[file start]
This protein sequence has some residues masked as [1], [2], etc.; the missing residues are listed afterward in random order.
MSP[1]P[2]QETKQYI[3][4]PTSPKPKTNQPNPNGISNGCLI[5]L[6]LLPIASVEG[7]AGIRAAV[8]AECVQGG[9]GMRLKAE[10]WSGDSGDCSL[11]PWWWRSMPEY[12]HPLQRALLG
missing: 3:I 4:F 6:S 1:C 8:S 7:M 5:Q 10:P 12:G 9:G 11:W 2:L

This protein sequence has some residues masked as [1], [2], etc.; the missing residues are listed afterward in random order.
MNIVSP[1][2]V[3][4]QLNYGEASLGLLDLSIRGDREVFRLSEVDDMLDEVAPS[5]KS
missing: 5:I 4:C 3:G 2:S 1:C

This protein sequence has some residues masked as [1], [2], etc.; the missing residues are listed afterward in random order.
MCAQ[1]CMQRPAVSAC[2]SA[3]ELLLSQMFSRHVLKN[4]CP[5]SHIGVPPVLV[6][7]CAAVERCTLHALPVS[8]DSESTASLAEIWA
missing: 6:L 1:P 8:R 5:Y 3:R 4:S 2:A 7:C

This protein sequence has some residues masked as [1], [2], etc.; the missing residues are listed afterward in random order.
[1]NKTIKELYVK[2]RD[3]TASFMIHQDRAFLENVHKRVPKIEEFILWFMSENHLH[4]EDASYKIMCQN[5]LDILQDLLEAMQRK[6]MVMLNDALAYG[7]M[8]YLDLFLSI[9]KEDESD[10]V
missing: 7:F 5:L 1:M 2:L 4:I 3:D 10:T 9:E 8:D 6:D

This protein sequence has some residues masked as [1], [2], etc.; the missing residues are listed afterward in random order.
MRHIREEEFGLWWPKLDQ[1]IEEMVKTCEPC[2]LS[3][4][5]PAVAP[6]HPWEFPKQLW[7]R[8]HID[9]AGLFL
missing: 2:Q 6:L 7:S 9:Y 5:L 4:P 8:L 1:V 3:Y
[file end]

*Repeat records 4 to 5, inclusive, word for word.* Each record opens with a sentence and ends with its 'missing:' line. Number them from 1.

This protein sequence has some residues masked as [1], [2], etc.; the missing residues are listed afterward in random order.
[1]NKTIKELYVK[2]RD[3]TASFMIHQDRAFLENVHKRVPKIEEFILWFMSENHLH[4]EDASYKIMCQN[5]LDILQDLLEAMQRK[6]MVMLNDALAYG[7]M[8]YLDLFLSI[9]KEDESD[10]V
missing: 7:F 5:L 1:M 2:L 4:I 3:D 10:T 9:E 8:D 6:D

This protein sequence has some residues masked as [1], [2], etc.; the missing residues are listed afterward in random order.
MRHIREEEFGLWWPKLDQ[1]IEEMVKTCEPC[2]LS[3][4][5]PAVAP[6]HPWEFPKQLW[7]R[8]HID[9]AGLFL
missing: 2:Q 6:L 7:S 9:Y 5:L 4:P 8:L 1:V 3:Y